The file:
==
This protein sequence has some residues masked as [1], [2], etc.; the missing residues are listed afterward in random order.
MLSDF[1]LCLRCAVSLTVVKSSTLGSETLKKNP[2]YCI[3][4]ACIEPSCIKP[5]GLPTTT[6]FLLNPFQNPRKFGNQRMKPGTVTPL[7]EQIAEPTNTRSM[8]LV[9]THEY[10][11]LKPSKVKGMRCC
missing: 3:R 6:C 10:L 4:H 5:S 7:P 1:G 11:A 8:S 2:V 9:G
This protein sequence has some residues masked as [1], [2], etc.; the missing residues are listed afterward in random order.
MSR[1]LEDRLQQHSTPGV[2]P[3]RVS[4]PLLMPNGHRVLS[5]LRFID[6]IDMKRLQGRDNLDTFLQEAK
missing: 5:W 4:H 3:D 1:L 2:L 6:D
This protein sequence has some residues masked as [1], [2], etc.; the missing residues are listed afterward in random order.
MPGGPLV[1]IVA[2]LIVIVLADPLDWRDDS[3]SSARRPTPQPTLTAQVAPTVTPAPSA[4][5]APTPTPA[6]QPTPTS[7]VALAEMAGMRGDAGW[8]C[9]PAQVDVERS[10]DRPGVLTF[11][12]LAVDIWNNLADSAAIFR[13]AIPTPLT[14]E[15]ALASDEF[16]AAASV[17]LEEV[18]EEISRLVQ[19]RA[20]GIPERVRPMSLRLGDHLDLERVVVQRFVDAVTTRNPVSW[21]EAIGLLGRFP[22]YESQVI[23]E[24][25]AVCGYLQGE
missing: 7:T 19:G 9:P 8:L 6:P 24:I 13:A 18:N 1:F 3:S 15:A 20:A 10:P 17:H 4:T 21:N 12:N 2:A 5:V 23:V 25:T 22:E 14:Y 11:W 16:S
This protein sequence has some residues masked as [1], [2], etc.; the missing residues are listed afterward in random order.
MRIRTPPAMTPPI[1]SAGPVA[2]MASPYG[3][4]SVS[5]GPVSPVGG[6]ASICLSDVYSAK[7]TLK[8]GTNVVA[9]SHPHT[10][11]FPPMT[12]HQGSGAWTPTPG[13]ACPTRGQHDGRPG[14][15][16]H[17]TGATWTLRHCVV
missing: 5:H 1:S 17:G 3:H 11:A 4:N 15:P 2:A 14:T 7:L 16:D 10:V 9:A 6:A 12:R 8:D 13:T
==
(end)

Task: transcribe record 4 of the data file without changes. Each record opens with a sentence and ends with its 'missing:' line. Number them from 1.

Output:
This protein sequence has some residues masked as [1], [2], etc.; the missing residues are listed afterward in random order.
MRIRTPPAMTPPI[1]SAGPVA[2]MASPYG[3][4]SVS[5]GPVSPVGG[6]ASICLSDVYSAK[7]TLK[8]GTNVVA[9]SHPHT[10][11]FPPMT[12]HQGSGAWTPTPG[13]ACPTRGQHDGRPG[14][15][16]H[17]TGATWTLRHCVV
missing: 5:H 1:S 17:G 3:H 11:A 4:N 15:P 2:A 14:T 7:L 16:D 10:V 9:A 6:A 12:R 8:D 13:T